3 Install a 1⁄2" dado set in your tablesaw, and raise it for a 1⁄4"-deep cut. Adjust the fence to align the dado set with the end dado marks in the top and bottom (A). Make the cuts, as shown in Photo A. For consistency, dado one end of the case top and bottom, and then flip the pieces end for end to cut the opposite dadoes. Adjust the fence as needed, and cut the centered dado in the top’s bottom face.

4 Lower the dado set for a 1⁄8"-deep cut. Adjust the fence to align the dado set with the top layout lines on the sides (B) and divider (C). Test the cut on a setup piece. Now, cut the dadoes. Flip the sides end for end and cut the bottom dadoes in the sides only. Next, adjust the fence and cut the center dadoes in the sides and divider. Do the same for the centered dado in the large shelf (D).

5 On a flat surface, test-fit the assembly of the case parts, and measure for the length of the small shelves (E). Cut these parts to size and test-fit them.

6 Cut the edge strips (F) slightly long for the top and bottom (A), and glue them in place, aligning the ends and edges. Wipe off any squeeze-out. Later, trim flush and sand.

Make the case back

1 Edge-joint, rip, and crosscut two 1⁄2 × 51⁄2 × 21" pieces. Now, edge-glue and clamp the pieces together for the back (G). After the glue dries, trim the part to 20 3⁄8".

2 Make a copy of the Half-sized Pattern on page 37, and cut it out. Trace or spray-adhere the pattern onto the top end of the back (G). (I taped the pattern down, traced it, and then peeled it off.)Now, using a 1⁄4" blade in your bandsaw, cut the back’s top end to shape, as shown in Photo B.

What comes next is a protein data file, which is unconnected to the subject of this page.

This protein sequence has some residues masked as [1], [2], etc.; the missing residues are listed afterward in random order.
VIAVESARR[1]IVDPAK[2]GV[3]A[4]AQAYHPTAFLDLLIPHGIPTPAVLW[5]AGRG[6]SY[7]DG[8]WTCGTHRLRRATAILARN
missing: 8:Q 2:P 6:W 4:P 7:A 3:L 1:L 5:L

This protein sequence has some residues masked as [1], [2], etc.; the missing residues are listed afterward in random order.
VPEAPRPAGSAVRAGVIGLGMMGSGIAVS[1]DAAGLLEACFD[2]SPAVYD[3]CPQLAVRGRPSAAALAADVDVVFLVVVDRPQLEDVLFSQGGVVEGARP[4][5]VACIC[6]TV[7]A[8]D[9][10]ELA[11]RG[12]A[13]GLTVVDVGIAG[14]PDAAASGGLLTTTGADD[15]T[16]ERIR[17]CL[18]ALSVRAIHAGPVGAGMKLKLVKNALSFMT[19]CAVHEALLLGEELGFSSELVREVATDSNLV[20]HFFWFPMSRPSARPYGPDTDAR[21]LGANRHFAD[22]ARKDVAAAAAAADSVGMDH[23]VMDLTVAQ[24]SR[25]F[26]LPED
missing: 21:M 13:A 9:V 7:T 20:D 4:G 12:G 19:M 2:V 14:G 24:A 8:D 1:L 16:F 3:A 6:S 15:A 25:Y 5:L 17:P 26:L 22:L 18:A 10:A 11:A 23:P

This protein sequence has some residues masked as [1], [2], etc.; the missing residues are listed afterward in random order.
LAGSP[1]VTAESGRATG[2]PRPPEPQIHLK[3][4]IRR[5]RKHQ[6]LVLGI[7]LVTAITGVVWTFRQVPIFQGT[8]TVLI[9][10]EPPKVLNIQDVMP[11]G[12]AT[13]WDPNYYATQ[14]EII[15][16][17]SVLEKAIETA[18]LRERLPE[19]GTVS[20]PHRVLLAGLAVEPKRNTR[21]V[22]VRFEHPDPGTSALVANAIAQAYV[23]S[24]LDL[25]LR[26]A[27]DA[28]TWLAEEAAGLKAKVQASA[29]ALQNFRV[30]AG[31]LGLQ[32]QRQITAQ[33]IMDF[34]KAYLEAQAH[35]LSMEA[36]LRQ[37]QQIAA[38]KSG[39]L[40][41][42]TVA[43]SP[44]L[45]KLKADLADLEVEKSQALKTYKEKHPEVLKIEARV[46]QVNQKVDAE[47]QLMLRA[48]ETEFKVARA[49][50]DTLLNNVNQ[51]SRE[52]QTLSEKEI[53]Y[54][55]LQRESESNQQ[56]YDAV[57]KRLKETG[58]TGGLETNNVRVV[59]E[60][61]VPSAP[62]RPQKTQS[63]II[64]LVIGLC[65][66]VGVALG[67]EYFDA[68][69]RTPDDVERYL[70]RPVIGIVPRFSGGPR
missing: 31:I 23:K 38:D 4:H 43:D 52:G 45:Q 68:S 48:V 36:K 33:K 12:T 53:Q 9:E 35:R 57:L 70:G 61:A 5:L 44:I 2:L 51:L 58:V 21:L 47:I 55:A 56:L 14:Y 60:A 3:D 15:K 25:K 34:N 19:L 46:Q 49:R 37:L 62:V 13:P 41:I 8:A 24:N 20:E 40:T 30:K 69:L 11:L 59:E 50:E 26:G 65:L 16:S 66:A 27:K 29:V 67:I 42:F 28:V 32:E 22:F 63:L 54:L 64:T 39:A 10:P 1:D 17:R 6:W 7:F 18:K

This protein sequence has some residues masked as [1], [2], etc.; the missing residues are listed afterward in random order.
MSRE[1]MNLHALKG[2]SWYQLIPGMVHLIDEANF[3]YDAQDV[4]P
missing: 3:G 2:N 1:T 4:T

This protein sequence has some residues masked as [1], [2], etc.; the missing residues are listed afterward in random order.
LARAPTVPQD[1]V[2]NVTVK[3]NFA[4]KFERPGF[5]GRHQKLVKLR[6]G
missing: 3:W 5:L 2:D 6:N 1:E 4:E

3 Sand to the pattern line on the back (G) to remove saw marks, and smooth the edges, as shown in Photo C. Go with the largest drum possible to prevent gouging.

4 Install a 11⁄4" Forstner bit in your drill press, and drill a centered hanging hole, where shown in Figure 1.

5 Using a 1⁄8" round-over bit, rout the exposed outside edges of the case, where shown in Figure 1. Also round over the outside face of the hanging hole.

6 Dry-fit the parts for the case assembly to rehearse your glue-up, and check the overall fit. Now, using glue with a long open time (I used Titebond’s Extend glue), apply glue in the dadoes and assemble the case, adding clamps over joint locations. Check for square. Allow the assembly time to dry, and then locate and drill countersunk holes in the back (G). Clamp the back to the case, and drill pilot holes, guiding off the screw holes. Screw on the back.